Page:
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Have a ball in the mall: Empty Macy’s at Water Tower Place becomes Dr. Seuss wonderland

Visitors to the temporary exhibit can interact with the Cat in the Hat, fish for presents in a Grinch room and hunt for the characters from ‘There’s a Wocket in My Pocket.’

A nink in the sink is one of the characters to be found in a room based on “There’s a Wocket in My Pocket” at “The Dr. Seuss Experience.”
Pat Nabong/Sun-Times

Fans of Dr. Seuss get their chance to walk into and interact with several imaginary worlds from the beloved children’s books beginning Friday.

An interactive exhibit called “The Dr. Seuss Experience” opens at Water Tower Place after successful runs in Toronto and Houston and will run through Jan. 2, although it may be extended depending on demand, company officials said.

From the “Circus McGurkus” carousel (inspired by “If I Owned a Circus”) that can be seen through the corner window at Michigan and Pearson, to the maze of balloons from “The Lorax,” to a 3,500-pound “Thromdimulator” — the machine Herbie broke in the book “Did I Ever Tell You How Lucky You Are?” — visitors can do more than just walk through and look.

In another room, inspired by “There’s a Wocket in My Pocket,” kids can go on a scavenger hunt and seek out the 32 characters, some in plain sight like the Bofa on the Sofa — and some hiding, like the Jertain in the Curtain.

And of course, there’s a room inspired by Dr. Seuss’ best-known book, “The Cat in the Hat,” where kids can interact with an electronic Cat In The Hat character equipped with a hidden camera and microphone and manned by the team member behind the scenes.

“The Dr. Seuss Experience” staffer Kwyn Morrison demonstrates how kids can fish for presents in a room based on “How the Grinch Stole Christmas.”
Pat Nabong/Sun-Times

In the room inspired by “How the Grinch Stole Christmas,” kids can fish out holiday gifts from a faux river — and at certain times groups will be broken up into teams to compete against each other, said Spencer Prelletz, general manager of “The Dr. Seuss Experience.”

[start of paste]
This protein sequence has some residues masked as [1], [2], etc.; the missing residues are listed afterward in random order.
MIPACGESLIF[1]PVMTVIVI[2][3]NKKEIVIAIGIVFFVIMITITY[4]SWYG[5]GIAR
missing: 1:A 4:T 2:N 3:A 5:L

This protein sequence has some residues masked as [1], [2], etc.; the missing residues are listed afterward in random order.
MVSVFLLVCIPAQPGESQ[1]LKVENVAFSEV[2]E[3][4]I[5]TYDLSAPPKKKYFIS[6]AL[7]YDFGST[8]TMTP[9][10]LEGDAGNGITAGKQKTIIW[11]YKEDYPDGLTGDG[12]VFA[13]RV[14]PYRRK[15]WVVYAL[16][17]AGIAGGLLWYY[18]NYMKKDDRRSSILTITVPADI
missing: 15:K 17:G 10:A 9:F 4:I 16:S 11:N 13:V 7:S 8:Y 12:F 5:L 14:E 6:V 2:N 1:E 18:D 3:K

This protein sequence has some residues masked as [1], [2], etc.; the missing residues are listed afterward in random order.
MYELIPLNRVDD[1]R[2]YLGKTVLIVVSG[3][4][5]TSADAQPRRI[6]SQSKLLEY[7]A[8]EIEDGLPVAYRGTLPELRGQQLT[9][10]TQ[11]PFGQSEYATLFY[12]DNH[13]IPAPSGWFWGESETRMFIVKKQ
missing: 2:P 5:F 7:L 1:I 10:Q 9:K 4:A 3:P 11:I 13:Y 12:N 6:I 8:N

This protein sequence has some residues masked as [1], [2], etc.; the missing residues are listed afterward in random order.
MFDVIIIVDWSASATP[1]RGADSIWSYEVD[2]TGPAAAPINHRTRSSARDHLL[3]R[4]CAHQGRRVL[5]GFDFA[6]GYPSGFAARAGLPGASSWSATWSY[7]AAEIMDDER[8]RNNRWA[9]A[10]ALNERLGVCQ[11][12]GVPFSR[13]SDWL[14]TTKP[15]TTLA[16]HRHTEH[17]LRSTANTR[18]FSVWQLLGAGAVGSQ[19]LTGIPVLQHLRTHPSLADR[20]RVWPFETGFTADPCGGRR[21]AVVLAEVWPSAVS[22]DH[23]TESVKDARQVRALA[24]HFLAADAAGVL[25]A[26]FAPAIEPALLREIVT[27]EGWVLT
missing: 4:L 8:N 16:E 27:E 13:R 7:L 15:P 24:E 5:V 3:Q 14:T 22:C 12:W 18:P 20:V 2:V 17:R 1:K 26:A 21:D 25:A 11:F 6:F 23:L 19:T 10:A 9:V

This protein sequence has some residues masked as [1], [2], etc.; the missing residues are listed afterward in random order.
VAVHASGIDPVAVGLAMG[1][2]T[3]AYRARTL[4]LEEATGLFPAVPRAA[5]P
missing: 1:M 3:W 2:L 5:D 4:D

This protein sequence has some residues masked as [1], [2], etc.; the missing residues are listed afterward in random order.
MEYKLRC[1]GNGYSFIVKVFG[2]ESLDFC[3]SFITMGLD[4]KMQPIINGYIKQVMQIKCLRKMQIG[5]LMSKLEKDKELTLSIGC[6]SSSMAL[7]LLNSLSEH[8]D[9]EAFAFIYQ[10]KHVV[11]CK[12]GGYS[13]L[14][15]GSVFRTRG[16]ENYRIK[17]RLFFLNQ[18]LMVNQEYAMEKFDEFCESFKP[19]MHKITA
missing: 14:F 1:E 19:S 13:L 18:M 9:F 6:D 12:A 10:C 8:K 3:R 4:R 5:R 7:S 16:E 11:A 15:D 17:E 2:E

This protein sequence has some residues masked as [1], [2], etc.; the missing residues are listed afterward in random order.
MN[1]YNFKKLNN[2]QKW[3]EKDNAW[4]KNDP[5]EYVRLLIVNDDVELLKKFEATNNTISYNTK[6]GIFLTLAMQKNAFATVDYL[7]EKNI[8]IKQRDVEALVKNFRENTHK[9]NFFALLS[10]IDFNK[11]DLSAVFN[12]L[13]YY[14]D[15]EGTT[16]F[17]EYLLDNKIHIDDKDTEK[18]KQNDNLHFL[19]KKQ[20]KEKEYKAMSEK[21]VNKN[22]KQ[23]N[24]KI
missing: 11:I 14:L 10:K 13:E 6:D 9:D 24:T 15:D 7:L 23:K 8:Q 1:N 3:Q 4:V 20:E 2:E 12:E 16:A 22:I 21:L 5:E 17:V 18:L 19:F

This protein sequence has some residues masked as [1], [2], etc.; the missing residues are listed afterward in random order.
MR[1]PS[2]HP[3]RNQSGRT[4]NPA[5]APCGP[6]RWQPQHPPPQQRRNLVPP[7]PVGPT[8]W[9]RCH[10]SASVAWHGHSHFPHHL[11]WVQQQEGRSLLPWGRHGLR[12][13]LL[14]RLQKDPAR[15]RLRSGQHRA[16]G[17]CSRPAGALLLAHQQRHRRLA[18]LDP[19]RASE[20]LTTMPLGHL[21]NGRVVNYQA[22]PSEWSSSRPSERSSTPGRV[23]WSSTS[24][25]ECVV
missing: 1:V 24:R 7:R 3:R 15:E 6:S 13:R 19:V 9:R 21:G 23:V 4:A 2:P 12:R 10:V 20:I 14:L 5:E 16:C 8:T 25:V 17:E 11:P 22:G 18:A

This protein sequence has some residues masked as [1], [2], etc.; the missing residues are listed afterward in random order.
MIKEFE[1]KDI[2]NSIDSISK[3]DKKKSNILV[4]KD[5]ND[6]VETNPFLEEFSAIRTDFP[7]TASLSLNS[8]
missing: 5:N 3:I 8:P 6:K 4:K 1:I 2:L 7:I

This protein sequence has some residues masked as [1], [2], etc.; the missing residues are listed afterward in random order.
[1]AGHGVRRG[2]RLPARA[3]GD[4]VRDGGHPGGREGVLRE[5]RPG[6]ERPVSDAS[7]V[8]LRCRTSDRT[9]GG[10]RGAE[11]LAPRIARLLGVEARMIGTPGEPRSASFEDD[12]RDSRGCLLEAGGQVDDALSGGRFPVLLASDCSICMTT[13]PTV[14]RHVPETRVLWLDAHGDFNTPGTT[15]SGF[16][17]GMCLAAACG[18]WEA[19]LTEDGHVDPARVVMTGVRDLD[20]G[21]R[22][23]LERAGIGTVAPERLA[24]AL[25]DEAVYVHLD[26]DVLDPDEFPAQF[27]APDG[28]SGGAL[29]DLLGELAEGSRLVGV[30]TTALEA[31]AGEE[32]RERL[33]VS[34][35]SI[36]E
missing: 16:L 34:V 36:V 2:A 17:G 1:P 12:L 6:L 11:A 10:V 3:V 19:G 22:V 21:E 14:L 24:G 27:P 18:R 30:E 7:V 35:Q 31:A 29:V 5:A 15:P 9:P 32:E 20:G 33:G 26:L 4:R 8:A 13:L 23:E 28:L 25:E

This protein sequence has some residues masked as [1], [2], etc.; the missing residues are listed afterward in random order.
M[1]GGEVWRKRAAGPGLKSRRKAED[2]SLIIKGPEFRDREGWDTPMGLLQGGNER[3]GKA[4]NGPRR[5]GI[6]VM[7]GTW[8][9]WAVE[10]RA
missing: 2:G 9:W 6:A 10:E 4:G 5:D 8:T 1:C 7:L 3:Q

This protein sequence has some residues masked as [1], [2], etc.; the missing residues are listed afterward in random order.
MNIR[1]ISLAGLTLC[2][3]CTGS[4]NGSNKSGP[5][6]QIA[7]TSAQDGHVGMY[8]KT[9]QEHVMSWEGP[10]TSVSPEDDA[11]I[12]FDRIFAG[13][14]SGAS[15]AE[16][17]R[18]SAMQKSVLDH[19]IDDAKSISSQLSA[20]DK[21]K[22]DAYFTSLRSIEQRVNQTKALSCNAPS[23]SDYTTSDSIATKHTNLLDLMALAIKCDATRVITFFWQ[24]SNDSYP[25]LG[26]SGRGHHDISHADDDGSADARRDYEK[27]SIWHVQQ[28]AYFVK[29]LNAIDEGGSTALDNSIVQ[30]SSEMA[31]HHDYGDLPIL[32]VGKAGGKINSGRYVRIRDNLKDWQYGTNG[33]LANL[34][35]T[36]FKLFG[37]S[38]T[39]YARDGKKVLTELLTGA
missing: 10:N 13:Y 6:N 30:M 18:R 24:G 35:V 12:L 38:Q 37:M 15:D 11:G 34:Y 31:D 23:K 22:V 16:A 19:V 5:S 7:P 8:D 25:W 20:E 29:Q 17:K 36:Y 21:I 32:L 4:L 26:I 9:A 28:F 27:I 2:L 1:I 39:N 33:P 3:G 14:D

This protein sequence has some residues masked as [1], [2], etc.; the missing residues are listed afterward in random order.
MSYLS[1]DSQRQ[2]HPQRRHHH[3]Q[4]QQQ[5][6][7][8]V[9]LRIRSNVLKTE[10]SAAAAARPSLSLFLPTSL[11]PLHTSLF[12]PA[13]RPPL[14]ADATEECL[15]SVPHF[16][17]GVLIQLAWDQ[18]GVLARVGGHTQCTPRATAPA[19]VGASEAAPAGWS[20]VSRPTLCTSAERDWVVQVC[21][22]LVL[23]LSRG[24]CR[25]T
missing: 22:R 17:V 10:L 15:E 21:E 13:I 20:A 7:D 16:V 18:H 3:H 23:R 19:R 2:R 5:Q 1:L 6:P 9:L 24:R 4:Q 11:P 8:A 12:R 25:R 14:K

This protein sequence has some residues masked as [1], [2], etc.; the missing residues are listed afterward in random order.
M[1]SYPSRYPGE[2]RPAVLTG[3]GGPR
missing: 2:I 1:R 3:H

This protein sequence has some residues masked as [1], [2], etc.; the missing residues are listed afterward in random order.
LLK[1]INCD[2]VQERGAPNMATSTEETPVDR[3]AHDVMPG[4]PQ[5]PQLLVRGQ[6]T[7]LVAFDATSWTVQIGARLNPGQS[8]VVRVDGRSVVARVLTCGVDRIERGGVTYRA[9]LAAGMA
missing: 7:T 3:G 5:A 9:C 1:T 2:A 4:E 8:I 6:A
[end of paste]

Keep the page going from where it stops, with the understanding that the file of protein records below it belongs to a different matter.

The interactive exhibit is a partnership between Kilburn Live, a Los Angeles-based entertainment company, and Dr. Seuss Enterprises, the company started by Audrey Geisel, the widow of Dr. Seuss (Theodor Geisel).

The “Dr. Seuss Experience” carousel is visible from the corner window at Michigan and Pearson.
Pat Nabong/Sun-Times

Kilburn Live CEO Mark Manuel, speaking at a preview of the exhibit on Thursday, said the recent departure of Macy’s at Water Tower Place provided a great opportunity to stage the exhibit in the heart of the Magnificent Mile just in time for holiday shoppers.

“This location is phenomenal,” Manuel said. “It would have been a difficult proposition two years ago. Fortunately for us, unfortunately for retail, retail is struggling.”

Looking at a room filled with pink clovers, Manuel, who said he regularly visits Chicago, reminisced about the transformation.

“This used to be where the makeup counter of Macy’s was, and look at what we transformed it to. It’s amazing when I look at it. I visualize what it used to be because I used to come here a lot.”

A room filled with pink clovers lies where the Macy’s makeup counter used to be at “The Dr. Seuss Experience.”
Pat Nabong/Sun-Times

While families are the target demographic, organizers also expect a lot of tech-savvy adults: “Because it’s very Instagrammable-photo-friendly, we’ll get a lot of millennials and Generation Z coming in.”

While the exhibit gift shop sells stuffed animals and toys related to characters in the books, it’s the books themselves (also available there) that Manuel hopes they buy. “That’s certainly part of the goal, to encourage reading,” he said. “The power of imagination is one of our themes.”

The Cat in the Hat’s helpers Thing 1 and Thing 2 roam the rooms of “The Dr. Seuss Experience.”
Pat Nabong/Sun-Times

One treat making its debut in Chicago is a perception artwork by renowned artist Michael Murphy, who created 85 laser-cut acrylic pieces — all items from Seuss books — that hang from the ceiling. When one steps back a few feet and looks at them all, they spell out “Dr. Seuss.” being part of the Seuss exhibit was very exciting — especially because it will be seen by children.

“Kids are my favorite audience; they’re super honest,” said Murphy, who lives in Brooklyn but graduated from and taught at the School of the Art Institute of Chicago.

Artist Michael Murphy sits in the midst of his 85-piece artwork at “The Dr. Seuss Experience.”
Pat Nabong/Sun-Times

“I grew up reading his books and went back to them when I got this job. I realized he’s saying the same thing that I’m saying now — things about creativity and thinking about the world differently — and it really makes me wonder how much of an impression he had on me subconsciously.”

Tickets for “The Dr. Seuss Experience” start at $26 (including surcharges) for general admission.. Crowd size is capped at 200 per hour, and once inside patrons can stay for as long as they want. Masks must be worn by anyone over the age of 2.

After Chicago, the exhibit will move on to a yet-to-be-announced city and will travel until 2024.